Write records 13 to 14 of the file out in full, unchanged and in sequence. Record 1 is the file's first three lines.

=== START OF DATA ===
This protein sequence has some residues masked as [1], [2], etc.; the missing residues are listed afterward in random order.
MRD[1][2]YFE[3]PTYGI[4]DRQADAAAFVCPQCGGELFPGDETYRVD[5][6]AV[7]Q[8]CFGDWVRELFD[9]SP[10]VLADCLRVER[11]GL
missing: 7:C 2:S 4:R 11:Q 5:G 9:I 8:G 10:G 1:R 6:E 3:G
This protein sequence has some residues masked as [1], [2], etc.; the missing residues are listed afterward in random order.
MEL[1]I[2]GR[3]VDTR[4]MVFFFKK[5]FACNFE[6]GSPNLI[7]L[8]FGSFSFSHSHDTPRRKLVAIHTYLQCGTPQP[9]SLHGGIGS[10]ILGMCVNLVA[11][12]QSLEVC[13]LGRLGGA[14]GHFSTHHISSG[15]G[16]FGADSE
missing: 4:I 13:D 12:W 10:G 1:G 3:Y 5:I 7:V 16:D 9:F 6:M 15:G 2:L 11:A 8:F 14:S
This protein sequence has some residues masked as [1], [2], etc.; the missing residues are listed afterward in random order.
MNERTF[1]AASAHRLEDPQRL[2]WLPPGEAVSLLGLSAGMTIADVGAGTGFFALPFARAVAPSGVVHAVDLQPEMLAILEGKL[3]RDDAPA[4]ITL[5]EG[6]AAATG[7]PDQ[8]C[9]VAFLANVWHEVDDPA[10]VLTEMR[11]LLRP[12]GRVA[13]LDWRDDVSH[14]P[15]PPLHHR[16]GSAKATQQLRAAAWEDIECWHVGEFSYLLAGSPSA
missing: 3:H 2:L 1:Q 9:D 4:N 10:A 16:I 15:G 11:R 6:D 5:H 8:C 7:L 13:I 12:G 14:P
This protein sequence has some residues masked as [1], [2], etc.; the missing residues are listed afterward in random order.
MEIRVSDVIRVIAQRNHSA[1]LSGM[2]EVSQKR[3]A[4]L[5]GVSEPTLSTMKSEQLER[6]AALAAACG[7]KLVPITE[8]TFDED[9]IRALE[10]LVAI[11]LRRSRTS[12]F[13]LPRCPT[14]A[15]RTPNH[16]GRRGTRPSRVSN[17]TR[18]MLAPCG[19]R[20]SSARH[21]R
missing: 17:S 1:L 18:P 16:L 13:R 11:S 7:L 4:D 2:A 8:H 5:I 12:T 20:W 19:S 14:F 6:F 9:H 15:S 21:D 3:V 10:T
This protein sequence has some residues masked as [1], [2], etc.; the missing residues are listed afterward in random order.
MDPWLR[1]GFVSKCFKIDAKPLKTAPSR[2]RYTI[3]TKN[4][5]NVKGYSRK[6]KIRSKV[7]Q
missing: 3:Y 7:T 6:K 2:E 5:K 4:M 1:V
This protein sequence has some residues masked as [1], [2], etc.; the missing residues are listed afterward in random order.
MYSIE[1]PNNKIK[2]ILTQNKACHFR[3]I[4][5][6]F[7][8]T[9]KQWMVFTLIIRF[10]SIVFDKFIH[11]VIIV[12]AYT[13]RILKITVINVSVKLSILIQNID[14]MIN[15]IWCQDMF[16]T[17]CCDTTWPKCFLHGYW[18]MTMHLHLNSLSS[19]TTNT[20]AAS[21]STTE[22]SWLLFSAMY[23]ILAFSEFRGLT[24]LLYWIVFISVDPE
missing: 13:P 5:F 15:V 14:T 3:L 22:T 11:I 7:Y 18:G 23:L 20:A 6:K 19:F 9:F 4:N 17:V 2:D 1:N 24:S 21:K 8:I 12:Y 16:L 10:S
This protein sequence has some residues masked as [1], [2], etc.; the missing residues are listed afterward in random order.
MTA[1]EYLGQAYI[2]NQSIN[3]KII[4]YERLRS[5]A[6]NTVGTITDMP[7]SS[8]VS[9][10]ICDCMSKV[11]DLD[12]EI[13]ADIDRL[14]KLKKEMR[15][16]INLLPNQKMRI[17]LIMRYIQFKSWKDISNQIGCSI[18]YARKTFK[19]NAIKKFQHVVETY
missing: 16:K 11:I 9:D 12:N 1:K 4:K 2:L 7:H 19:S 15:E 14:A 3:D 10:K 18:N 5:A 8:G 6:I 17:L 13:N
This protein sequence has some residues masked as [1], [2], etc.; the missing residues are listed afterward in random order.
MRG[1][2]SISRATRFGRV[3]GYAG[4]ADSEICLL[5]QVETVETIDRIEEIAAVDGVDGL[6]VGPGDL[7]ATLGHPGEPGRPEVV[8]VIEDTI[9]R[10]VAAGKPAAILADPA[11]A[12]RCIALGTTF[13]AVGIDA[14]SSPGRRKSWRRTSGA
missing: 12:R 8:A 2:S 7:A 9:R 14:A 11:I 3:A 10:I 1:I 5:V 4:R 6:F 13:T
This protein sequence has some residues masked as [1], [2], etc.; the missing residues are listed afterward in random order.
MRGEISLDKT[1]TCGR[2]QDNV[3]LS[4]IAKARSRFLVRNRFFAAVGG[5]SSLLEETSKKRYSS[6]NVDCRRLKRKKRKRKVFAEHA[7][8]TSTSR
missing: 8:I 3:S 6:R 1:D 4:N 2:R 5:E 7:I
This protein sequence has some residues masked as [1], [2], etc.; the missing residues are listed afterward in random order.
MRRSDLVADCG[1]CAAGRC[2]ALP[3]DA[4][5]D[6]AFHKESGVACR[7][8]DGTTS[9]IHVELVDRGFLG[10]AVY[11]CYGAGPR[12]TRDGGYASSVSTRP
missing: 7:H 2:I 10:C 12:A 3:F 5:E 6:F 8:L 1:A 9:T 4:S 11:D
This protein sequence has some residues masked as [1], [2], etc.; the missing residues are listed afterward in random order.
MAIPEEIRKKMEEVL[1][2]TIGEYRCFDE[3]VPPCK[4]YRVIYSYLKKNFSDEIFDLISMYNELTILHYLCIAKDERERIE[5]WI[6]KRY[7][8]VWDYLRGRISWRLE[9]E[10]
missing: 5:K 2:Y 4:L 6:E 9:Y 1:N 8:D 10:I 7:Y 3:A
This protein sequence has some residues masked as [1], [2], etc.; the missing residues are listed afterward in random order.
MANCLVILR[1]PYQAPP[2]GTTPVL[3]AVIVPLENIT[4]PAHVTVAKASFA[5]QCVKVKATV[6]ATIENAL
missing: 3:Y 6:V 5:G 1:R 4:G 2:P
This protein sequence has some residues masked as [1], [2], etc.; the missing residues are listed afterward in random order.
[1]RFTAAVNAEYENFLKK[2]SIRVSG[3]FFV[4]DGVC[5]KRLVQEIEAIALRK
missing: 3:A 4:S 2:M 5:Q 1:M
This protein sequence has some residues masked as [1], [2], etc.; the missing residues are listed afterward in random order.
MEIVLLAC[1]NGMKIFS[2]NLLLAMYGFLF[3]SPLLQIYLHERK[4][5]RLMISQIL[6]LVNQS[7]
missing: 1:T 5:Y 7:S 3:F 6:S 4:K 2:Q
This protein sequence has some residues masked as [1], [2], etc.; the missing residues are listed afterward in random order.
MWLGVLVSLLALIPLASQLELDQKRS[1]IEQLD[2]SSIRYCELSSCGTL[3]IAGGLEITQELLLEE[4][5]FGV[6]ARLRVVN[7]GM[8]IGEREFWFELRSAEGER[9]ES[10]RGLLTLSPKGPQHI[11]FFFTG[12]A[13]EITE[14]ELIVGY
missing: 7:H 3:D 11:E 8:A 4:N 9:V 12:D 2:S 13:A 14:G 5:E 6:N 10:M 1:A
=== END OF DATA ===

This protein sequence has some residues masked as [1], [2], etc.; the missing residues are listed afterward in random order.
[1]RFTAAVNAEYENFLKK[2]SIRVSG[3]FFV[4]DGVC[5]KRLVQEIEAIALRK
missing: 3:A 4:S 2:M 5:Q 1:M
This protein sequence has some residues masked as [1], [2], etc.; the missing residues are listed afterward in random order.
MEIVLLAC[1]NGMKIFS[2]NLLLAMYGFLF[3]SPLLQIYLHERK[4][5]RLMISQIL[6]LVNQS[7]
missing: 1:T 5:Y 7:S 3:F 6:S 4:K 2:Q